“Since the inherent inequality of various individual economic zones endangers the free play of the market, attempts at restoring the balance have been made since the 1950′s by means of development projects. It can no longer be overlooked that these attempts have failed and have even intensified the existing inequality. The result is that broad sectors of the Third World, which at first looked forward to development aid with great hopes, now identify the ground of their misery in the market economy, which they see as a system of exploitations, as institutionalised sin and injustice…
…we can no longer regard so naively the liberal-capitalistic system (even with all the corrections it has since received) as the salvation of the world. We are no longer in the Kennedy-era, with its Peace Corps optimism; the Third World’s questions about the system may be partial, but they are not groundless. A self-criticism of the Christian confessions with respect to political and economic ethics is the first requirement.
But this cannot proceed purely as a dialogue within the Church. It will be fruitful only if it is conducted with those Christians who manage the economy A long tradition has led them to regard their Christianity as a private concern, while as members of the business community they abide by the laws of the economy.”
Christians cannot get off the hook by claiming that they have been valiantly fighting the culture wars since the 1960s, spending millions on think tanks, institutes, publications, propaganda, political campaigns, etc. A true culture war would declare not only a war on sexual sin, but a war on economic sin. God does not save his wrath for adulterers and fornicators alone. As we see in the Book of Wisdom, 6:7:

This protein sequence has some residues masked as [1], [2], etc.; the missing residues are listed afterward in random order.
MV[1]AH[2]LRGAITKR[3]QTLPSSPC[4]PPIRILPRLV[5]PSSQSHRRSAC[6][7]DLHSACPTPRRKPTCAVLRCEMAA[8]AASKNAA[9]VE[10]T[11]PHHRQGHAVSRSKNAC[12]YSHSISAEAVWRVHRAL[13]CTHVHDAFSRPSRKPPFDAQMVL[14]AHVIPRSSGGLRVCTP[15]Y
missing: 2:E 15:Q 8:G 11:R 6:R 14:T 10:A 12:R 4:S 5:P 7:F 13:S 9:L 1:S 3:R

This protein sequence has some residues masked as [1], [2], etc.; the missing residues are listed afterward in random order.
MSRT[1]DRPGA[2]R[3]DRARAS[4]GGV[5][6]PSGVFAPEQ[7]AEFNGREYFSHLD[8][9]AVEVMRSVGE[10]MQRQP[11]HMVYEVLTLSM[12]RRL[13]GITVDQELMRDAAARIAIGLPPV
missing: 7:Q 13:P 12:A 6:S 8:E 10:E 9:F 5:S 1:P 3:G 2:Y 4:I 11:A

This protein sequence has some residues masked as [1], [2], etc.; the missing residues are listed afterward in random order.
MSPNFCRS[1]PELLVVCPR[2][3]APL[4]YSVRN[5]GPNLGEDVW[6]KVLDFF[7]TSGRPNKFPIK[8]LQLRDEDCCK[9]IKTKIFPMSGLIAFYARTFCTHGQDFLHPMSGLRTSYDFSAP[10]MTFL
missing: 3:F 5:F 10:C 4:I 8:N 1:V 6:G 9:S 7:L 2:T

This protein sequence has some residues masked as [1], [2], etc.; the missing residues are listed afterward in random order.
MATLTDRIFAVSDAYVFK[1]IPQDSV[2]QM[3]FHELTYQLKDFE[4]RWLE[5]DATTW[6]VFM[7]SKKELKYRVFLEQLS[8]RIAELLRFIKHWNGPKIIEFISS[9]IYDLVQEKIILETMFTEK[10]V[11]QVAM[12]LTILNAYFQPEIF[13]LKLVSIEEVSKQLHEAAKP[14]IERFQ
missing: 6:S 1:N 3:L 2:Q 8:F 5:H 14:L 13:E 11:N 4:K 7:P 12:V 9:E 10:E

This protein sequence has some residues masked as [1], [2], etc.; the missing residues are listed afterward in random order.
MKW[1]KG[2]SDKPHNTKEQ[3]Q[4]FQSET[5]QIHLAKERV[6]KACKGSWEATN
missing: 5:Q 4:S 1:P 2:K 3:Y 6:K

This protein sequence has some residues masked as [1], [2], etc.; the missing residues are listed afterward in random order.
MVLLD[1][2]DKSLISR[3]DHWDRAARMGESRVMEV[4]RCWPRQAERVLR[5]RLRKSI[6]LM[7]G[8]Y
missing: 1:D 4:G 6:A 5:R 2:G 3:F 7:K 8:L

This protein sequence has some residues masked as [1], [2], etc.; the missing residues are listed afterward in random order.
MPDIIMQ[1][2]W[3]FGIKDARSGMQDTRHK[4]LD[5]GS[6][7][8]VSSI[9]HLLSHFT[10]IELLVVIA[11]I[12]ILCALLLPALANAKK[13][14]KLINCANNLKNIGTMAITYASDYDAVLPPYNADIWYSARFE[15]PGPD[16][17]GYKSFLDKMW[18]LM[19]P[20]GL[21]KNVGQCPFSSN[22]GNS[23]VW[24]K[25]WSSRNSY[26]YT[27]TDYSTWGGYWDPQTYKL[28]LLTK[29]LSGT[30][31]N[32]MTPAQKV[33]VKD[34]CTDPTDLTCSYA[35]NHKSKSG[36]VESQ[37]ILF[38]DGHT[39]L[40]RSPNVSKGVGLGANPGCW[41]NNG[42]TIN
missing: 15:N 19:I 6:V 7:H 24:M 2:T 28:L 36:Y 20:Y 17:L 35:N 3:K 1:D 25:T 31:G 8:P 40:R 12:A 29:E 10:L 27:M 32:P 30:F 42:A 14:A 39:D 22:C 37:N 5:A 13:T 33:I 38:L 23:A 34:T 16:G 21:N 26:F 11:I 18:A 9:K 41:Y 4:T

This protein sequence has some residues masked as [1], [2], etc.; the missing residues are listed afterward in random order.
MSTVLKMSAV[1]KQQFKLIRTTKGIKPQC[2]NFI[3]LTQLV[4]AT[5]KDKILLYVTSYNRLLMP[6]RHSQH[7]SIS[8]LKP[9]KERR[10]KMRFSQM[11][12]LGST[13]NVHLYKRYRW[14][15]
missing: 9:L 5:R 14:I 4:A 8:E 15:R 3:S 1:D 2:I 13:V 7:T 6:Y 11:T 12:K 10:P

“For to him that is little, mercy is granted: but the mighty shall be mightily tormented.”
The Bible is filled with exhortations to kings and princes to treat the poor with justice, and promises of severe wrath for those who abuse them. In the New Testament Christ tells the rich young man that the one thing he still needs to do to be perfect – in addition to keeping the commandments, including we may presume those related to sexual morality – is to sell his possessions and give the proceeds to the poor.
Does this mean that one must become a wandering vagabond? Far from it, for as we see in Acts, all who followed this command of Christ ended up in a community of believers dedicated to sharing and spreading the word of God. In losing themselves both spiritually and materially (we are an incarnationalist faith, remember), they gained everything. They created a true culture, that is, a perfect idea existing within a perfect structure. While the young man mentioned before went away sad, “for he had many possessions”, others entered into a life of joy and abundance, even under persecution.